Some summary of sorting algorithm

Sorting algorithm Average time complexity
Bubble sort O(n^2)
Selection sort O(n^2)
Insertion sort O(n^2)
Shell Sort O(n^1.5)
Quick sort O(N*logN)
Merge sort O(N*logN)
Heap sort O(N*logN)
Radix sorting O(d(n+r))

① Bubble sort
Basic ideas:
The two numbers are relatively large. The larger number sinks and the smaller number rises.

Process:
Compare the two adjacent data. If the second number is small, exchange the location.
Compare from the back to the front, all the way to the first two data. Finally, the decimal point is swapped to the starting position, so that the first decimal point is arranged.
Continue to repeat the above process, and then add 2.3 n-1 minimum number of arranged positions.

Average time complexity:
O(n^2)

java code implementation:

public static void BubbleSort(int [] arr){
     int temp;//Temporary variable
     
     for(int i=0; i<arr.length-1; i++){   //Represents the number of trips, a total of arr.length-1.
         for(int j=arr.length-1; j>i; j--){
             if(arr[j] < arr[j-1]){
                 temp = arr[j];
                 arr[j] = arr[j-1];
                 arr[j-1] = temp;
             }
         }
     }
 }

Optimization:
To solve the problem: after the data is arranged in order, the bubbling algorithm will continue to carry out the next round of comparison until arr.length-1, and the latter comparison is meaningless.

The plan:
Set flag bit flag to true if exchange occurs, and false if no exchange occurs.
In this way, if the flag is still false after a round of comparison, i.e. there is no exchange in this round, it means that the data sequence has been arranged and there is no need to continue.

public static void BubbleSort1(int [] arr){
   int temp;//Temporary variable
   boolean flag;//Flag whether to exchange
   for(int i=0; i<arr.length-1; i++){   //Represents the number of times, a total of arr.length-1 times
       // Every time the flag bit is traversed, it must be set to false to determine whether the following elements have been exchanged
       flag = false;
       
       for(int j=arr.length-1; j>i; j--){ //Select the maximum value of the sequence to move backward
           if(arr[j] < arr[j-1]){
               temp = arr[j];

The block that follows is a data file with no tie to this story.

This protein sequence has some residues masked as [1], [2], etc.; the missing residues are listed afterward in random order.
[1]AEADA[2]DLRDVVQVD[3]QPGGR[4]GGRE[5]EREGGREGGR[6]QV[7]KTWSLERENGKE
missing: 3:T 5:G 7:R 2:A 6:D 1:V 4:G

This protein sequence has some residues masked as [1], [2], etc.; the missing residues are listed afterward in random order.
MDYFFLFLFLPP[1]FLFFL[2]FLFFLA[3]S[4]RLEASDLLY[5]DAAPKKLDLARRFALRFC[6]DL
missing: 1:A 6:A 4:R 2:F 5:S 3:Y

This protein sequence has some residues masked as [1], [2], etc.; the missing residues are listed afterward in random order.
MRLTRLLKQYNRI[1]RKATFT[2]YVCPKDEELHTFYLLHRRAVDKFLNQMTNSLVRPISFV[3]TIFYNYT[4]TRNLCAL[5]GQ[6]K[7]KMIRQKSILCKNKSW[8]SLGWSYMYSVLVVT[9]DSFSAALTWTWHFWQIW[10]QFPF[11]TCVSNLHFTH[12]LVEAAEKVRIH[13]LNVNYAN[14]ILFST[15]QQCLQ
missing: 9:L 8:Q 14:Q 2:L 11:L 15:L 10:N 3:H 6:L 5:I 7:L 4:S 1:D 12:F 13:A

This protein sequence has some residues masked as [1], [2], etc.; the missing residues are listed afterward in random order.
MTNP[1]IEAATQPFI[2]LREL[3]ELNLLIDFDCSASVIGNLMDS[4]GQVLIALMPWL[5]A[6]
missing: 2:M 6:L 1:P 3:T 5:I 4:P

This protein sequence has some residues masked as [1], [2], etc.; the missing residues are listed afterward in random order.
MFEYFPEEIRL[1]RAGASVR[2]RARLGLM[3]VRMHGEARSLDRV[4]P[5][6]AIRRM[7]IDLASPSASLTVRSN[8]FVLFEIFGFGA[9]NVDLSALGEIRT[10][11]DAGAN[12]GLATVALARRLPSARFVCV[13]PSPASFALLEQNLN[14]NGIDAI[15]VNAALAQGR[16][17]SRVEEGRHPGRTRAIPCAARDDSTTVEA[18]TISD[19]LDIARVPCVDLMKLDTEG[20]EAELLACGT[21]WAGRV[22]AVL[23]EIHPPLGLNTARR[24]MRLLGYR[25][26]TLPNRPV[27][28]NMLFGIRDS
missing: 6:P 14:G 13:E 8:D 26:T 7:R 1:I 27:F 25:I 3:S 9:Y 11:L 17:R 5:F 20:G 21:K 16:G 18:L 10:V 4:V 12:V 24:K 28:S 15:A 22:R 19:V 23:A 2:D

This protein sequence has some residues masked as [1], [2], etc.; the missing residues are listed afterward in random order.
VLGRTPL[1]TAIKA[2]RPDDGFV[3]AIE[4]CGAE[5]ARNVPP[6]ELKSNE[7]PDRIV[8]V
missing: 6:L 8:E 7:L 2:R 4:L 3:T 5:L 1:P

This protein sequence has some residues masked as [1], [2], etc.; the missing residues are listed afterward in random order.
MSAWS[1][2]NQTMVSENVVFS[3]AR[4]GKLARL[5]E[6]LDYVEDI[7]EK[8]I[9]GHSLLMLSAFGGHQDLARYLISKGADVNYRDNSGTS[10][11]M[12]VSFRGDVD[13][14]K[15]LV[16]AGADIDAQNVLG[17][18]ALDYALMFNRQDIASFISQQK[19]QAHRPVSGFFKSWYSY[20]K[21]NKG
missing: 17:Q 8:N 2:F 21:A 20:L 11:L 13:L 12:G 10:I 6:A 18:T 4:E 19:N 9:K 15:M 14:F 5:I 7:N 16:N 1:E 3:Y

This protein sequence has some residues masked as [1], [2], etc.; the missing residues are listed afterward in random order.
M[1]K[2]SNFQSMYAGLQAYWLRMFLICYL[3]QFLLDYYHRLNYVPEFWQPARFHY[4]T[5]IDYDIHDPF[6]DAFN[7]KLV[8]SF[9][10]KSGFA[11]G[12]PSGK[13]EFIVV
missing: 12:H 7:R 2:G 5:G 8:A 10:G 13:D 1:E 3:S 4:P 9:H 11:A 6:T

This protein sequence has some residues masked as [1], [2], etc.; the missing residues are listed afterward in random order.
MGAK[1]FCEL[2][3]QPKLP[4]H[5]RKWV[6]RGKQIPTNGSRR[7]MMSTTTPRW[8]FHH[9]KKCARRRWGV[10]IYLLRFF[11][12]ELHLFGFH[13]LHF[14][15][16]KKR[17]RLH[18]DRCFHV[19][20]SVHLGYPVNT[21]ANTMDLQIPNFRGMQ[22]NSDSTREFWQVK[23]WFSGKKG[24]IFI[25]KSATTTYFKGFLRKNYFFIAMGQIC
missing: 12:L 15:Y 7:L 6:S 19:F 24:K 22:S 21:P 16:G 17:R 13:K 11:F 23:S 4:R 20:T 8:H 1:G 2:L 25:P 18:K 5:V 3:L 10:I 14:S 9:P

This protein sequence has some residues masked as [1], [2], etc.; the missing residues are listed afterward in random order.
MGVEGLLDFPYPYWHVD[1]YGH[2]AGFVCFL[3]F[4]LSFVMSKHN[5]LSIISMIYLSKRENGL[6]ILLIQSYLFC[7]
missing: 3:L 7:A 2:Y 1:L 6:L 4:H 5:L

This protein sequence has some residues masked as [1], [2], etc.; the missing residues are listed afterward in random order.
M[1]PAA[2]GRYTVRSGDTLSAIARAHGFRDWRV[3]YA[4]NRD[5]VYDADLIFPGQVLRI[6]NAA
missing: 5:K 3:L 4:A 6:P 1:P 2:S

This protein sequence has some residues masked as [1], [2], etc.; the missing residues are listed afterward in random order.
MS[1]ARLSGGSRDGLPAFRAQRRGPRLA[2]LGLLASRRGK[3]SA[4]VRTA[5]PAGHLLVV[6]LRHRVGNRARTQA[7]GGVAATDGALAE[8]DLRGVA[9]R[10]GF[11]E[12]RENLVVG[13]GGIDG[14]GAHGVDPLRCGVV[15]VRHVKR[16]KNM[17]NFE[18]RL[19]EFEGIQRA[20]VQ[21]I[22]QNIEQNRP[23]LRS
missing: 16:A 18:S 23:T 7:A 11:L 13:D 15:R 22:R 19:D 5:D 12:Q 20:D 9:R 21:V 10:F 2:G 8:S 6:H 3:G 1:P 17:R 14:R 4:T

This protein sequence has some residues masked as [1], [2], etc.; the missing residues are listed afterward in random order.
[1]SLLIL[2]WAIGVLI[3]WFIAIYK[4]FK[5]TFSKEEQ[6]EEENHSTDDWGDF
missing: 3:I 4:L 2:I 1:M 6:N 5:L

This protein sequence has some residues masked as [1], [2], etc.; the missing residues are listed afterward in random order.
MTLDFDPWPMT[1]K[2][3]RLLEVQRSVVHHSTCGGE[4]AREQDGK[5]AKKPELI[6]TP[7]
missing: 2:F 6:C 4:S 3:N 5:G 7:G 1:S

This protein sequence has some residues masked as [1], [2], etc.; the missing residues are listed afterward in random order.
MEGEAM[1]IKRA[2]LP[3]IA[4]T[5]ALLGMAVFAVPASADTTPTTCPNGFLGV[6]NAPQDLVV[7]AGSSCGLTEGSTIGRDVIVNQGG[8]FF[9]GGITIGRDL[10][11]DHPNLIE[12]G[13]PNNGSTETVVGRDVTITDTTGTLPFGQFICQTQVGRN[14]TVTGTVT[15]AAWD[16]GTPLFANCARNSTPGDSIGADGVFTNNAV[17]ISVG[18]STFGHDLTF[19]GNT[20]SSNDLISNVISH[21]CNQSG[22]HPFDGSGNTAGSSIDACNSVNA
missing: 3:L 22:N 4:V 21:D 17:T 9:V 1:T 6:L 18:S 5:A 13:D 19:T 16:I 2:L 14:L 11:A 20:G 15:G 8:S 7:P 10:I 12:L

arr[j] = arr[j-1];
               arr[j-1] = temp;
               flag = true;    //The flag is set to true as long as there is an exchange
           }
       }
       // Determine whether the flag bit is false. If it is false, it means that the following elements are in order. return directly
       if(!flag) break;
   }
}

② Selection sort
Basic ideas:
In the length of N-disordered array, the number of n-1 is traversed for the first time, and the smallest value is found to exchange with the first element;
In the second time, the number of n-2 is traversed to find the smallest value to exchange with the second element;
. . .
The n-1 traversal finds the smallest value and exchanges with the n-1 element, and the sorting is completed.

Process:

Average time complexity:
O(n^2)

java code implementation:

public static void select_sort(int array[],int lenth){
   for(int i=0;i<lenth-1;i++){
       int minIndex = i;
       
       for(int j=i+1;j<lenth;j++){
          if(array[j]<array[minIndex]){
              minIndex = j;
          }
       }

       if(minIndex != i){
           int temp = array[i];
           array[i] = array[minIndex];
           array[minIndex] = temp;
       }
   }
}

③ Insertion sort
Basic ideas:
In a set of numbers to be sorted, suppose that the first n-1 numbers have been ordered, now insert the nth number into the previous ordered number series, so that the nth numbers are also ordered. Repeat the cycle until all are in order.

Process:

Average time complexity:
O(n^2)

java code implementation:

public static void  insert_sort(int array[],int lenth){

   int temp;
   
   for(int i=0;i<lenth-1;i++){
       for(int j=i+1;j>0;j--){

           if(array[j] < array[j-1]){
               temp = array[j-1];
               array[j-1] = array[j];
               array[j] = temp;
           }else{         //No exchange required
           
               break;
           }
       }
   }

④ Shell sort
Be careful:
If the data sequence is basically in order, insert sorting is more efficient.

Basic ideas:
In a group of numbers to be sorted, they are divided into several subsequences according to a certain increment, and the subsequences are inserted and sorted respectively.
Then gradually reduce the increment and repeat the above process. Until the increment is 1, at this time, the data sequence is basically in order, and finally the insertion sorting is performed.

Process:

Average time complexity:
O(n^1.5)

java code implementation: